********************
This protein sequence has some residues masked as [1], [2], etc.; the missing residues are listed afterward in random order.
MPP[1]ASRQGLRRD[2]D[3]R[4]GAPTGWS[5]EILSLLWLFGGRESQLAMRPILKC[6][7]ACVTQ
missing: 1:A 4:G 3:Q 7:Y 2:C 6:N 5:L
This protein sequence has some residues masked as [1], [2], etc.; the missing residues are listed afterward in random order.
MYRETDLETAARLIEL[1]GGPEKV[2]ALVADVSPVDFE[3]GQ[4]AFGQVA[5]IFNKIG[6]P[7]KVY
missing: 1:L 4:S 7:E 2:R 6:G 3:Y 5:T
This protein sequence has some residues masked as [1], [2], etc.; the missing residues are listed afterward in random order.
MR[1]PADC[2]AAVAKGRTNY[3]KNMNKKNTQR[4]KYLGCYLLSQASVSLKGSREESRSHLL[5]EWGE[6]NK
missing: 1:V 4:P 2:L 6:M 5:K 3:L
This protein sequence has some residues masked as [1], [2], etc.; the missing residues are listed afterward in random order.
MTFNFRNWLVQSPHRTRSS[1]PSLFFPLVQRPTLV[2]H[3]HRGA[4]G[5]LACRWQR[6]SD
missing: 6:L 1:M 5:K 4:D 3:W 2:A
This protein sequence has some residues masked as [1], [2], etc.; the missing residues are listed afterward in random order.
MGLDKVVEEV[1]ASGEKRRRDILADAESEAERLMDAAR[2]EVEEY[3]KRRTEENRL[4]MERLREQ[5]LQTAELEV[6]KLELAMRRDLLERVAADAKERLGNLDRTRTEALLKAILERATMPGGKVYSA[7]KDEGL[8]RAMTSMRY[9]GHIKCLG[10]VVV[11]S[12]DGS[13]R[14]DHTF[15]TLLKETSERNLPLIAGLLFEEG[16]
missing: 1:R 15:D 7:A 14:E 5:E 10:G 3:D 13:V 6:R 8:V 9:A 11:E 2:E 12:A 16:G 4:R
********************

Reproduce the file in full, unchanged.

This protein sequence has some residues masked as [1], [2], etc.; the missing residues are listed afterward in random order.
MPP[1]ASRQGLRRD[2]D[3]R[4]GAPTGWS[5]EILSLLWLFGGRESQLAMRPILKC[6][7]ACVTQ
missing: 1:A 4:G 3:Q 7:Y 2:C 6:N 5:L
This protein sequence has some residues masked as [1], [2], etc.; the missing residues are listed afterward in random order.
MYRETDLETAARLIEL[1]GGPEKV[2]ALVADVSPVDFE[3]GQ[4]AFGQVA[5]IFNKIG[6]P[7]KVY
missing: 1:L 4:S 7:E 2:R 6:G 3:Y 5:T
This protein sequence has some residues masked as [1], [2], etc.; the missing residues are listed afterward in random order.
MR[1]PADC[2]AAVAKGRTNY[3]KNMNKKNTQR[4]KYLGCYLLSQASVSLKGSREESRSHLL[5]EWGE[6]NK
missing: 1:V 4:P 2:L 6:M 5:K 3:L
This protein sequence has some residues masked as [1], [2], etc.; the missing residues are listed afterward in random order.
MTFNFRNWLVQSPHRTRSS[1]PSLFFPLVQRPTLV[2]H[3]HRGA[4]G[5]LACRWQR[6]SD
missing: 6:L 1:M 5:K 4:D 3:W 2:A
This protein sequence has some residues masked as [1], [2], etc.; the missing residues are listed afterward in random order.
MGLDKVVEEV[1]ASGEKRRRDILADAESEAERLMDAAR[2]EVEEY[3]KRRTEENRL[4]MERLREQ[5]LQTAELEV[6]KLELAMRRDLLERVAADAKERLGNLDRTRTEALLKAILERATMPGGKVYSA[7]KDEGL[8]RAMTSMRY[9]GHIKCLG[10]VVV[11]S[12]DGS[13]R[14]DHTF[15]TLLKETSERNLPLIAGLLFEEG[16]
missing: 1:R 15:D 7:A 14:E 5:E 10:G 3:D 13:V 6:R 8:V 9:A 11:E 2:E 12:A 16:G 4:R